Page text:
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Marital rape in India

What’s India’s stand on marital rape cases?

In a recent development, the Supreme Court of India has instructed the central government to submit its response in an appeal against the Delhi High Court’s split verdict in a significant marital rape case. The matter has been scheduled for a hearing in February 2023.

The Delhi High Court’s Split Verdict:
The Delhi High Court’s division bench delivered a split ruling in May of the current year, wherein one judge struck down Exception 2 to Section 375 as unconstitutional, while the other judge upheld the same provision. Exception 2 to Section 375 states that a man cannot be charged with rape if he has non-consensual sexual intercourse with his wife.

Justice Rajiv Shakdher’s Opinion:
Justice Rajiv Shakdher of the Delhi High Court held that Exception 2 to Section 375 was “violative of Article 14.” In his view, this exception was in conflict with the constitutional guarantee of equality before the law.

Justice C Hari Shankar’s Opinion:
In contrast, Justice C Hari Shankar disagreed with Justice Shakdher’s view and stated that there was no evidence to suggest that the impugned exception violated Articles 14, 19, or 21 of the Indian Constitution. He did not find any constitutional basis to strike down the provision.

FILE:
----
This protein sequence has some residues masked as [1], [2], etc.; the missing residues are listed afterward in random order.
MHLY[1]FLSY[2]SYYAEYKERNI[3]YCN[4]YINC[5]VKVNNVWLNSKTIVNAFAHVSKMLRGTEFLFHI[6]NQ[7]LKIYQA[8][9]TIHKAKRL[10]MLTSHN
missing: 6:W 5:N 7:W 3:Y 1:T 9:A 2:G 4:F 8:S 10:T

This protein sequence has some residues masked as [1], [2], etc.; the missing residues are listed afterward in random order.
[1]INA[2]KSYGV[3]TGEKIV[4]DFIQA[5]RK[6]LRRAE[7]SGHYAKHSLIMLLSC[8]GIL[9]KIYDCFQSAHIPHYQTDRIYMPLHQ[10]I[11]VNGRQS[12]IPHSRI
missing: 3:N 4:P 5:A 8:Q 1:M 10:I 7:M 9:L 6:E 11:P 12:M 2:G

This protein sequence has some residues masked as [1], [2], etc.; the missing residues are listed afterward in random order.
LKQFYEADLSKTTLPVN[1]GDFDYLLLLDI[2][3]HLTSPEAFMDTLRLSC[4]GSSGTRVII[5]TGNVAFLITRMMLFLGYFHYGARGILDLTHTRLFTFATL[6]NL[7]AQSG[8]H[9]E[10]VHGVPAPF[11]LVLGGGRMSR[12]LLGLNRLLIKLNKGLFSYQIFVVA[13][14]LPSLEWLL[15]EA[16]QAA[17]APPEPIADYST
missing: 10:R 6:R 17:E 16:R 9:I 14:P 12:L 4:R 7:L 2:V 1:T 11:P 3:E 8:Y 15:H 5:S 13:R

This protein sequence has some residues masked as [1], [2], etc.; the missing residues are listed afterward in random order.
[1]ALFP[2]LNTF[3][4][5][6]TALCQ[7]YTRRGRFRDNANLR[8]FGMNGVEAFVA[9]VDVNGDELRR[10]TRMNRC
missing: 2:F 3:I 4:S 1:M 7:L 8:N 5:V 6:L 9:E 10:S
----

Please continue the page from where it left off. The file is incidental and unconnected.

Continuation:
Supreme Court Clubbing All Matters Together:
The Supreme Court has decided to consolidate all matters related to marital rape. The division bench of the Delhi High Court had granted leave to the petitioners to appeal before the apex court. The central government is expected to file its reply by the next hearing date.

Centre’s Previous Stance:
In 2017, the central government argued against the criminalization of marital rape, expressing concerns that such a move would “destabilize the institution of marriage.”

Prevalence of Marital Rape:
According to the fifth National Family Health Survey (NFHS-5), conducted between 2019 and 2021, approximately 32% of women aged 18-49 years in India reported experiencing spousal physical, sexual, or emotional abuse in the 12 months preceding the survey. This data indicates that marital rape is a widespread problem in the country, even though it is not officially recognized.

The Supreme Court’s decision to seek the central government’s response in the appeal against the Delhi High Court’s split verdict on marital rape is a significant step in addressing this contentious issue. The divergent opinions within the high court and the prevalence of spousal abuse underscore the importance of a thorough examination of marital rape laws in India. As the matter proceeds, it will be essential to monitor further developments and the potential impact they may have on the recognition and protection of victims of marital rape in the country.

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